But I think my favorite moment in the whole of 2012 was No Show's participatory work Shotgun Wedding. Getting to attend a wedding of two strangers who had only just met and with a community of people; we created the whole reception, from an empty hall to tables set, walls decorated, bar organised and cake decorated all in half an hour. It was an amazing work to be a part of, examining community and the rituals we all know how to perform and I was thrilled to be a part of it. (Plus, it may or may not have influenced my own upcoming nuptials.) 

SM: Guerrilla kindness cupcakes and the craft table. There was a craft table at This is a door. A craft table! I loved that craft table. There were ribbons, lace, glitter, pipe cleaners, stick-on eyes, little pom poms and tiny coloured ice-cream sticks. Then a few weeks later, my sparklie hoola princess arrived in my letter box! 


Anne-Marie Peard
writer



ANNE-MARIE:  The revelation of my favourite show of the year isn't far away, but what was my favourite moment?

There was falling (and the hand letting me go) onto blue inflated plastic in Hold, where I ripped a nail, pulled my shoulder, bruised my leg and realised that no one was coming to save me. Before I fell,  I was scared, and for a second I was genuinely fucking terrified. I've never felt such a pure emotion in a performance.

(It was scarier than Nicola Gunn making me draw in public.)

Then there was the relief of getting through the claustrophobic entrance of Impasse without using my panic button and the joy of finding a soft foamy world to climb, crawl and rest on; it must be like what cats feel like when they play on a bed.

Maybe it was crying when a woman held the crying baby taken from her dead mother in the opening scene of Lipsynch.

Or seeing how happy Margret Fulton and her family were at the opening of Margaret Fulton: Queen of the Dessert.

Or talking to the backyard chooks at Summertime in the Garden of Eden.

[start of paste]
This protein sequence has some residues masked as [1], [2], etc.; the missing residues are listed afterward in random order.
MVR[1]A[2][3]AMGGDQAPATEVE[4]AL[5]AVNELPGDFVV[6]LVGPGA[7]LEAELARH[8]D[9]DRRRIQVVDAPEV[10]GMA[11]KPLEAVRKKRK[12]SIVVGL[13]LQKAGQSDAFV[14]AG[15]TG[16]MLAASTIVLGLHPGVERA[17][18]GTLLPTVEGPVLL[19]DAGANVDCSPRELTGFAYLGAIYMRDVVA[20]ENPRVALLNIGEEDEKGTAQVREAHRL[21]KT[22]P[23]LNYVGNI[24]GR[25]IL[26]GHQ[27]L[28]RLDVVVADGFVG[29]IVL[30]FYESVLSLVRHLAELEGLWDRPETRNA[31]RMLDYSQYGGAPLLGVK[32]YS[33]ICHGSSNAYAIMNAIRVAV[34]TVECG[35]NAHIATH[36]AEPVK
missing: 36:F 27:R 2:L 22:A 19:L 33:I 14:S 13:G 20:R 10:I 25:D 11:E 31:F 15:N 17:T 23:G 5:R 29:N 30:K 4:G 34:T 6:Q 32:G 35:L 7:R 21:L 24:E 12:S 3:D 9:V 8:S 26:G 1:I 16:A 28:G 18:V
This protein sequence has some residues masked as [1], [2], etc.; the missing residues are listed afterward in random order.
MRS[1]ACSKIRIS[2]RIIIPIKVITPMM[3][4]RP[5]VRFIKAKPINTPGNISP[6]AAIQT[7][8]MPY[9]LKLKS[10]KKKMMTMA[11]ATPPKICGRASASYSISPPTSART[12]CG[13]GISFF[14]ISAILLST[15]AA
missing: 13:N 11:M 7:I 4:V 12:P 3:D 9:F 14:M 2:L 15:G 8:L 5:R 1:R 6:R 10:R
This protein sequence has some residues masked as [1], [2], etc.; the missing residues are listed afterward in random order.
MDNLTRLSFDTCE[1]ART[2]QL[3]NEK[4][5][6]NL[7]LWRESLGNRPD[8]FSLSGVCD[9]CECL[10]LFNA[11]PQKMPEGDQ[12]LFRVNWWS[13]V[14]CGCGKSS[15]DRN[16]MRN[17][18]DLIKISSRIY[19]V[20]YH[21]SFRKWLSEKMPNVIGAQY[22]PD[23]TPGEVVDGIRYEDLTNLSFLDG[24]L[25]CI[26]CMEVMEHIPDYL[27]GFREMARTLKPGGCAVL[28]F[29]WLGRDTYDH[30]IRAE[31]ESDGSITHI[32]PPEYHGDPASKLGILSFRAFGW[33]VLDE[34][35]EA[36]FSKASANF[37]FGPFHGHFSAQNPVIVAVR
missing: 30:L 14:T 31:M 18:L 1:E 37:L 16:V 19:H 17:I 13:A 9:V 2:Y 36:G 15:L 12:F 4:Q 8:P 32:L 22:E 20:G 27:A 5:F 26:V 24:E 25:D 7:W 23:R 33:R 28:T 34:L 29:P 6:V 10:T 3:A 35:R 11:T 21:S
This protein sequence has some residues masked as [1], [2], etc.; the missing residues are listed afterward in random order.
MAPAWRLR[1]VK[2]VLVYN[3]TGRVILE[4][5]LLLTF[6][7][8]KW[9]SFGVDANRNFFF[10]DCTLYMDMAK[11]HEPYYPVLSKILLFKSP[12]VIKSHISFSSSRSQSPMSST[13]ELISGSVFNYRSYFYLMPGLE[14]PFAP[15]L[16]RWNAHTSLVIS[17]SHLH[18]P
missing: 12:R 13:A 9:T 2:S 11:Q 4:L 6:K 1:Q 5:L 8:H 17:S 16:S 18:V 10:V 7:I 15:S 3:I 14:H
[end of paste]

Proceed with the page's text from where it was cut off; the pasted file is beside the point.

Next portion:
Or Matt Jesus Kelly's birth in the Last Tuesday Society's Xmas ballet.

My favourite moment was at the Melbourne Recital Centre for the Bang on a Can All-stars performance of Brian Eno's Music For Airports. I've had a groupie-like crush on this group since I saw them in 1996 and have always found it hard to describe why I love them so much. It's not just that they are virtuoso musicians; I've seen many virtuoso musicians who bored me. It's not just that they play music I dig; that's easy to find. It's not even that live music is incomparable to recorded music; I'm happy with iPod headphones. I'd already seen them perform Field Recordings, so I'd had my Bang fix. But guitarist, the super-adorable Mark Stewart, introduced the night and talked about the Bang on a Can community of musicians in New York and how the "travelling circus" All-stars bring their audiences into that community by playing for us. And he talked about their joy in spending two days rehearsing with the Melbourne Conservatorium students who played and sang with them for Airports.

The music was perfect, the venue made it sound even better, but it was knowing that every musician on the stage LOVED what they were doing and would have been just as happy if they were playing to an empty hall. Everyone in that audience is now a member of the Bang on a Can community.

Do what you love and love – really love – what you do (even if no one who enjoys it knows that you're there) and you will have an audience who can't get enough of you.

SM: AM stops me from publishing angry first drafts, goes back and fixes my typos, and doesn't let me call people wankers.